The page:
Paul Ryan, Aiming for Ways & Means Instead of VP?

Paul Ryan, Aiming for Ways & Means Instead of VP?

By Erin McPike - June 27, 2012

JANESVILLE, Wis. -- In a recent Washington Post story on Ohio Sen. Rob Portman and his vice presidential aspirations, a passage about another Capitol Hill lawmaker stood out:

Rep. Paul Ryan of Wisconsin and Virginia Gov. Robert F. McDonnell [have] also emerged as fixtures in the vice presidential discussion, with Ryan especially portrayed as a kindred spirit of [Mitt] Romney’s, someone able to finish the top man’s sentences and make him laugh. Romney and Ryan had met privately last autumn to talk about economic policy and deficits, said someone close to the candidate.

Maneuvering by Romney’s presidential campaign suggest that Portman and Tim Pawlenty are at the top of the list to be this year’s Republican running mate. Ryan, despite his good chemistry with the presumptive nominee, has not gotten the same kind of buzz -- even though the campaign has deployed him just as much and likely sees him in a similar vein to how it views the other two.

Elected to the House in 1998 as a 28-year-old and now serving his seventh term, Ryan was the first surrogate dispatched to North Carolina to host a solo event on behalf of the presidential operation. He’s also joined Romney on the stump several times since endorsing him ahead of the Wisconsin primary in April, and he’s one of the high-profile fundraising figures for the campaign. Although aides don’t acknowledge that he’s being vetted for vice president, Capitol Hill has been swirling with speculation that he is.

And yet, even though Ryan has become a rock star to the right, his experience is limited to work in Congress, which suggests to some that he might seem like a one-trick pony and thus unfit to fill the role of president. When it comes to Romney’s chief qualification that the VP be ready for the top job -- and to his other key assertion about the importance of “running something” -- the Wisconsin lawmaker is suspect. He jointly runs his household here and he’s the face of the House Budget Committee, but he certainly can’t claim much in the way of private sector experience after getting elected to the House at so young an age (after working there as a staffer).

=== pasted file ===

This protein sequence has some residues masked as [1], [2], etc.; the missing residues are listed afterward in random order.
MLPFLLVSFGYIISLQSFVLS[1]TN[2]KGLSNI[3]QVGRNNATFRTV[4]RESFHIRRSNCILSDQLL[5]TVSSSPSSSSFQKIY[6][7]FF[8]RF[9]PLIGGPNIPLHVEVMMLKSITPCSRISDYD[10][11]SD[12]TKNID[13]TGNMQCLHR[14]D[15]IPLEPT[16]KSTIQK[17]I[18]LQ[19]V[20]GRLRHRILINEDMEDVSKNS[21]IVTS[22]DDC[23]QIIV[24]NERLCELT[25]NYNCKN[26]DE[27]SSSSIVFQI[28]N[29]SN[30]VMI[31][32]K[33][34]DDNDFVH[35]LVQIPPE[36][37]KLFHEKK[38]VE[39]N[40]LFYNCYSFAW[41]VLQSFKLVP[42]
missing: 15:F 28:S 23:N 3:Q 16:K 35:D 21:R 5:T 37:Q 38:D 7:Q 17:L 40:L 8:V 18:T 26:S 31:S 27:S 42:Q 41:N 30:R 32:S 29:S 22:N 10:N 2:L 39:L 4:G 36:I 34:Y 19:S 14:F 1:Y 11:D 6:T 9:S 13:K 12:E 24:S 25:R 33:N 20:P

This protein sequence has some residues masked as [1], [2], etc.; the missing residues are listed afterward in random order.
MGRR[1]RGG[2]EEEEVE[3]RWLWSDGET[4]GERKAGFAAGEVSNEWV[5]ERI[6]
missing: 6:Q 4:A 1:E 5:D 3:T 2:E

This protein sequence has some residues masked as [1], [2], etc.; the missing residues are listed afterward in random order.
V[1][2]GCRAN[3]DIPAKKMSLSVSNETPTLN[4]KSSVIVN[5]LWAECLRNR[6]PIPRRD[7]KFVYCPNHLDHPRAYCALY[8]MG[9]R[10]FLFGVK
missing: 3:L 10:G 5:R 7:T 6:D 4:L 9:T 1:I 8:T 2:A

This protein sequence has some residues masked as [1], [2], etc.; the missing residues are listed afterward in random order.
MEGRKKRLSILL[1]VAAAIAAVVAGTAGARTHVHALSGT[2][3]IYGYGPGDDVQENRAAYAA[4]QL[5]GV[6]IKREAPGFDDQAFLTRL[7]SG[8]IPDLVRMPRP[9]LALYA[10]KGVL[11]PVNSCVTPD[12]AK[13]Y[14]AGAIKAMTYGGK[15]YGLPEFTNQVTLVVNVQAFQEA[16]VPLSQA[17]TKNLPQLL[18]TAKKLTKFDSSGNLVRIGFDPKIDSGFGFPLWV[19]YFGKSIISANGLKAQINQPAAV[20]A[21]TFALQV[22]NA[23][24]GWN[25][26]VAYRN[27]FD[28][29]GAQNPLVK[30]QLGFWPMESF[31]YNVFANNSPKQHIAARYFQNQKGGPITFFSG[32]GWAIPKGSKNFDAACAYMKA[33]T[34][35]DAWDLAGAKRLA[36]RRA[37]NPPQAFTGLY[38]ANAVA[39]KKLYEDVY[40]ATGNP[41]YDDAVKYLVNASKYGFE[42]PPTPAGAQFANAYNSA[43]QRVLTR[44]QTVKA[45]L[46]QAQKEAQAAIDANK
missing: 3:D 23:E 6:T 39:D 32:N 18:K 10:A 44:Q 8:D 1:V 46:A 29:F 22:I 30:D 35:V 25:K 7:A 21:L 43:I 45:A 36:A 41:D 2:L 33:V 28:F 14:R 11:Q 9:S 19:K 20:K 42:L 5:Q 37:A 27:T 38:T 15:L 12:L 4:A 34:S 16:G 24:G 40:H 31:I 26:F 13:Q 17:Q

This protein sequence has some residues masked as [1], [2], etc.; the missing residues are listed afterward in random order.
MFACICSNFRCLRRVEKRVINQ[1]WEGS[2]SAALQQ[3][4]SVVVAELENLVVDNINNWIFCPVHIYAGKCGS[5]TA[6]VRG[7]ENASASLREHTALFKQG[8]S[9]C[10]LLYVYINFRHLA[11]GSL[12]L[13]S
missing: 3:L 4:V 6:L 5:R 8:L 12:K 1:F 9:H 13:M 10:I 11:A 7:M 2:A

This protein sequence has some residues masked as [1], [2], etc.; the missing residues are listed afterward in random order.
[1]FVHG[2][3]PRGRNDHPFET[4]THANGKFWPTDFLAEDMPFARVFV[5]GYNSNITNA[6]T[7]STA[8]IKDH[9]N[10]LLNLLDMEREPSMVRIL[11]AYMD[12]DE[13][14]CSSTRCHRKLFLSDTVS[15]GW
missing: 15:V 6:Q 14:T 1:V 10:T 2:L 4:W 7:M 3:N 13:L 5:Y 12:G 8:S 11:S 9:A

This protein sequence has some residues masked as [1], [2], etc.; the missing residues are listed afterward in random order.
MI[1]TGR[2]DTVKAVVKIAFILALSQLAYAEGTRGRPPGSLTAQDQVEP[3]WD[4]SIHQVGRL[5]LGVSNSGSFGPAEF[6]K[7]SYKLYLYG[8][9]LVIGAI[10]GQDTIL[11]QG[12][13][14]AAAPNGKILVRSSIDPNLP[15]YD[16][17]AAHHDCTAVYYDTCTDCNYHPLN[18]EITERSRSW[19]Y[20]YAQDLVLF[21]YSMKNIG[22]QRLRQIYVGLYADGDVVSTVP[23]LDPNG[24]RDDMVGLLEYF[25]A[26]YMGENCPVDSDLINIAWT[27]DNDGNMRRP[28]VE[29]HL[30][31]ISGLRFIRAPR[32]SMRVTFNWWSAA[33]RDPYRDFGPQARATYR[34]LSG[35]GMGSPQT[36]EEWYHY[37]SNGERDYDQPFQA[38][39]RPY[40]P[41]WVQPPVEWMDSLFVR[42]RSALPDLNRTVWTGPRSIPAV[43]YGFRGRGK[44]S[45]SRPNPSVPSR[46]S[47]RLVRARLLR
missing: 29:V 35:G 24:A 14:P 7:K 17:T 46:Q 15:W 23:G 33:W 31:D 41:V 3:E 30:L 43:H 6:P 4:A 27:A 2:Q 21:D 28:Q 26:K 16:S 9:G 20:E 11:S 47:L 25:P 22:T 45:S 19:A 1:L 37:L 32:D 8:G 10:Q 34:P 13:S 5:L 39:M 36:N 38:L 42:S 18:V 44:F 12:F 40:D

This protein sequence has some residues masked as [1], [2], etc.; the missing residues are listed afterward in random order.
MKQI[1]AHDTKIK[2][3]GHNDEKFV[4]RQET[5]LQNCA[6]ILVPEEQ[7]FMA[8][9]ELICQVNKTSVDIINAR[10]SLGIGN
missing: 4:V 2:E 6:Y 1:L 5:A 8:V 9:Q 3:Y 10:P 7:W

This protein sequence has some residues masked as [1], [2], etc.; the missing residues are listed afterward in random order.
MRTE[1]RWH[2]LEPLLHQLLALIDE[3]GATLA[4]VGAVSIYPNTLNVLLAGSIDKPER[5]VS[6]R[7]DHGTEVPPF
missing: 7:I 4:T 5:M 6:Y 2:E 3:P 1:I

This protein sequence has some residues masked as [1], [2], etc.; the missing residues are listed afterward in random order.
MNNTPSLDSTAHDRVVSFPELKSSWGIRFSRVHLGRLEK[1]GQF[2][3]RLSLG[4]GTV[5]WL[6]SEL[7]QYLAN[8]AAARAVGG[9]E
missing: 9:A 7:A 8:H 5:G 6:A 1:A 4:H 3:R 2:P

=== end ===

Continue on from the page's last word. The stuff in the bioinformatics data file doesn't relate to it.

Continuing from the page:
Ryan is an affable 42-year-old who jokes about poring over federal budgets since age 22, and that interest has propelled him to superstardom within his party and has made President Obama take note of him. Senior aides on the House Republican leadership team worship Ryan, but when they discuss his prospects, they talk of how badly he wants to chair the all-powerful House Ways and Means Committee (where four Republicans currently outrank him), rather than the executive branch.

Ryan, of course, already chairs one key committee and from that perch has authored substantial budgets that have become lightning rods for the left. Indeed, the “Ryan budget” has become a household term. But by chairing Ways and Means, he would be charged with overseeing legislation to rewrite the tax code and could lead the way on all entitlement reform.

But what Ryan doesn’t appear to possess is a balance of policy interests and experiences. According to his congressional office, he took 11 congressional delegation trips abroad, visiting more than two dozen countries, from 1999 through 2011. But he is not known for foreign policy prowess.

Indeed, he has dismissed interest in higher office for the time being, and he’s been clear about why: He has three young children, and he doesn’t want to spend so much of his time traveling rather than at home with them. What’s more, asked in 2009 why he wasn’t considering a return home to run for governor, he shrugged and said simply: "I just don't want to walk away from this federal fight."

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Erin McPike is a national political reporter for RealClearPolitics. She can be reached at Follow her on Twitter @ErinMcPike.

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